Volume was roughly 6.1 billion shares traded on the New York Stock Exchange, the Nasdaq and the NYSE MKT, compared with the 2012 average daily closing volume of about 6.45 billion.
Decliners outpaced advancers on the NYSE by nearly 4 to 3, while advancers beat decliners on the Nasdaq by about 7 to 5.
The yen on Tuesday slipped back toward a 2 1/2 year low struck a day earlier against the dollar, hurt by signs of upbeat sentiment toward risky assets, while the Australian dollar rose on data showing a rebound in Australian business confidence.
The dollar rose 0.1 percent against the yen to 90.99 yen, not very far from the previous day’s high of 91.26 yen, the greenback’s strongest level versus the Japanese currency since June 2010.
The greenback fell as low as 90.40 yen earlier, pressured by dollar-selling, possibly from Japanese exporters, ahead of the 0100 GMT Tokyo fixing. Traders also cited dollar offers from options players.
The dollar however, later turned higher versus the yen as Asian equities and Tokyo shares bounced, traders said, adding that the greenback’s uptrend versus the yen looked intact.
“I still think dollar/yen will head higher,” said a trader for a European bank in Tokyo. “In the near term, I think the dollar will trade between 90 yen to 92 yen,” he said.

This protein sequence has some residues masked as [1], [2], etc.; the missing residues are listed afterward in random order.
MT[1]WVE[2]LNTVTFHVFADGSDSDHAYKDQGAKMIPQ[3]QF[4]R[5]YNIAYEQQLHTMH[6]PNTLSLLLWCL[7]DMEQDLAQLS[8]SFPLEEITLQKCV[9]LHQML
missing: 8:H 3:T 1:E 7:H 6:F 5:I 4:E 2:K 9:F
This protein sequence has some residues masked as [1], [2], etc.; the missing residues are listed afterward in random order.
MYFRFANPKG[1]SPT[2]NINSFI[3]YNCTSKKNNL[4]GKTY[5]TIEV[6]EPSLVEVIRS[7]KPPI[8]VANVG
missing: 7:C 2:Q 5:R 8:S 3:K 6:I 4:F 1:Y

Selling the yen has been a one-way trade since mid-November, based on expectations that Japanese Prime Minister Shinzo Abe would push the Bank of Japan into more forceful monetary easing to beat deflation.
“Everyone is only thinking about where to buy (the dollar) on dips,” said a trader for a Japanese bank in Bangkok, referring to the dollar versus the yen.
The Australian dollar rose 0.2 percent to $1.0438, getting a boost after a survey showed that Australian business confidence rebounded sharply in December.
The euro rose 0.1 percent versus the yen to about 122.32 yen, not far from Monday’s high near 122.90 yen, the euro’s strongest level against the Japanese currency since April 2011.
Against the dollar, the single currency held steady at $1.3452, hovering close to an 11-month high of $1.3480 set on Friday on trading platform EBS.
The euro had gained a boost late last week on news about euro zone banks’ early repayments of three-year loans to the European Central Bank, which suggested that parts of the euro zone banking system may be on the mend.
The euro, however, faces a series of major resistance levels near $1.35, including its 2012 high of $1.34869, the 50 percent retracement of its May 2011 to July 2012 drop near $1.3491, and the psychologically important $1.3500 level.
Sterling held steady at $1.5700, having hit a five-month low of $1.5675 on Monday.
Sterling has been weighed down by worries about a weak UK economy and prospects of more monetary easing by the Bank of England.
“The prospect of more activist monetary policy is not exactly an encouraging one for GBP, certainly not as it comes on top of a host of other negative developments – an economy that is triple-dipping, a government that is struggling to cut its deficit, and soul-searching about the UK’s role within the EU,” wrote analysts at JPMorgan in a note.